He can’t imagine what it would be like to be out so long as Posey has been.
Defensive end Solomon Thomas said the players taped a video message Monday for fans to be respectful to the Penn State players and fans when they are here this weekend. He feels for them and does not wish adversity like that on anyone. He recalls a lot of the Ohio State players having a lot of respect for Joe Paterno and wanting to shake his hand on the field in 2009 when the Buckeyes were at Happy Valley.
PSU tailback Silas Redd is a shifty back who is good at seeing cut-back lanes. He’s patient and reminds Thomas of Evan Royster.
Senior Day is going to be amazing for him. His mother will be in from San Diego and it will be her first football game. She doesn’t know anything about the sport.
He is amazed by what Michael Bennett is able to do as a freshman considering how long he has personally had to wait to be a contributor. Bennett reminds him some of Cameron Heyward. He has a knack for rushing the passer and getting to the football.
If two freshmen are starting on defense – Bennett and Ryan Shazier – that won’t bother him. They can handle it.
Center Mike Brewster said his career has been a great journey even with the hard times this year. He would not do anything different.
He hopes to get J.B. Shugarts back on the field this week. He practiced some Tuesday. Jack Mewhort did a good job filling in for him at Purdue.
Running into a stacked box is a challenge but they have to grind and figure out how to make it work anyway.
Penn State is having a good year on defense, so the Buckeyes need to be on point.
His heart goes out to the people who have suffered in the Penn State situation.
He was asked if it would be easier to run from the spread and replied he wasn’t sure. (Odd question because they’ve run the ball fine in the power sets. It’s the passing game that’s been a problem…)
Purdue had a safety as the extra man in the box, something Penn State will probably do, and he hopes Posey can be a presence who helps them get that to change.
Safeties coach and assistant defensive coordinator Paul Haynes said Penn State is always physical and wants to establish the run. They have good wide receivers and a quarterback who is playing well. The receivers are big and have good speed. The safeties have to maintain eye control to avoid giving up the big play to a guy like Derek Moye.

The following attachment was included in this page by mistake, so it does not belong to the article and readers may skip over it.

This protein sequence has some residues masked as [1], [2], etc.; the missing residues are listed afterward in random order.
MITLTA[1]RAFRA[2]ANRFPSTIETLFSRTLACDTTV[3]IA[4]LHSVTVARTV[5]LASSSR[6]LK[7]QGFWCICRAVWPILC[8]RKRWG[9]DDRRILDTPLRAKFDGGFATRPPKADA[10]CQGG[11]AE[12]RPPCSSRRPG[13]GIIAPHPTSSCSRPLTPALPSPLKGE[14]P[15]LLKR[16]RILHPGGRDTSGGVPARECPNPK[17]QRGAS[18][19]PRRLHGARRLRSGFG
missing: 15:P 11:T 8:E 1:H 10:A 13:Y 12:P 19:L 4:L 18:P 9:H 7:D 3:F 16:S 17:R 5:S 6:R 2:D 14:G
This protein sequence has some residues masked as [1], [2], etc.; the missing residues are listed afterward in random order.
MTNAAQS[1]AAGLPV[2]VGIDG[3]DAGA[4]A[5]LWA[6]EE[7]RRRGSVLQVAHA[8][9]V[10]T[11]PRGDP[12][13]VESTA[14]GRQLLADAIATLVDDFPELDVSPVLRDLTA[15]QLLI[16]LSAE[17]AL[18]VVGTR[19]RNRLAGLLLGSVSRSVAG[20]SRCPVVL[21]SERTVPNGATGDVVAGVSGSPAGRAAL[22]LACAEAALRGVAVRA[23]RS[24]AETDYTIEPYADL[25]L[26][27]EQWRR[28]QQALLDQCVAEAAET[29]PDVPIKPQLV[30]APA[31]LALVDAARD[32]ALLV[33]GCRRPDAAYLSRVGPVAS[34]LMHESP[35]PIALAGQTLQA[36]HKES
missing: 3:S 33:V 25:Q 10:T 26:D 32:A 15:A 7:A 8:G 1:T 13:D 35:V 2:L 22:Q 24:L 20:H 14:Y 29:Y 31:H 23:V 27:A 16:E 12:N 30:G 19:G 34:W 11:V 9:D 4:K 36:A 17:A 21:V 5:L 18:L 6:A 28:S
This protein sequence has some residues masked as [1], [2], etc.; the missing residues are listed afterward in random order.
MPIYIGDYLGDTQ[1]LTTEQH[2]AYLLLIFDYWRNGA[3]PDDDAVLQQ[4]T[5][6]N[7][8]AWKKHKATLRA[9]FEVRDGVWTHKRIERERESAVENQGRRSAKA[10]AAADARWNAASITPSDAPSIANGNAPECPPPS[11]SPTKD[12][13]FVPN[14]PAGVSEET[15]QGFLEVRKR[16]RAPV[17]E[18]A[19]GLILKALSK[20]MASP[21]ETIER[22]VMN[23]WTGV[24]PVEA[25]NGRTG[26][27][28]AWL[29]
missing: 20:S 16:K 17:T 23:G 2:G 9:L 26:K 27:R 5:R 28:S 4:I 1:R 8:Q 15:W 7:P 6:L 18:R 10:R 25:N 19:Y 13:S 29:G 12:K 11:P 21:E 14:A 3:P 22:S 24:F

He thinks the Nittany Lions will feel comfortable once they get on the field and be ready to play, not overwhelmed by emotion from the scandal taking place there.
He is not worried the planned pregame handshake could take some of the juice out of the team like some think it did before they played Navy a couple of years ago. There should be plenty of emotion because the teams play regularly and have developed a rivalry. Penn State is always a big game, and the Buckeyes could be more focused coming off a loss.
The OSU players do not feel added pressure because of the unknown future the coaches face. Once they are in the football facility, it is all about work. The players might hear it outside the facilities, and that might be hard, but overall it’s not a big deal. They’ll play their best football regardless.
The loss of five scholarships over the next three years probably won’t change their general approach to recruiting. They’ll see down the road how they have to adjust things.
They will miss Andrew Sweat’s leadership on Saturday, but he has been helping Ryan Shazier, who will start in his place at linebacker. Shazier is a playmaker, and he flashes a lot when he’s out there. He is fast, but he needs to get bigger for the position. he is electric and they expect him to know what to do and be productive.
Haynes said Johnathan Hankins should be ready to go this week after suffering a knee injury last week at Purdue. Hankins is important to the defense because he is a playmaker like John Simon. They can dominate up front, and that’s where games like this one are won.
He thinks the presence of DeVier Posey could change the way Penn State approaches them defensively.
Penn State will try to lull a team to sleep with the running game then hit a big play over the top.
He is discouraged to see the pre-snap miscommunication that led to an open receiver on the third-and-12 that set up the Boilermakers’ game-winning touchdown in overtime last week. It was hard to take because he preaches about it all the time. Being young is no excuse. It is an unfortunate learning experience. They need to match up with the WRs when the quarterback scrambles.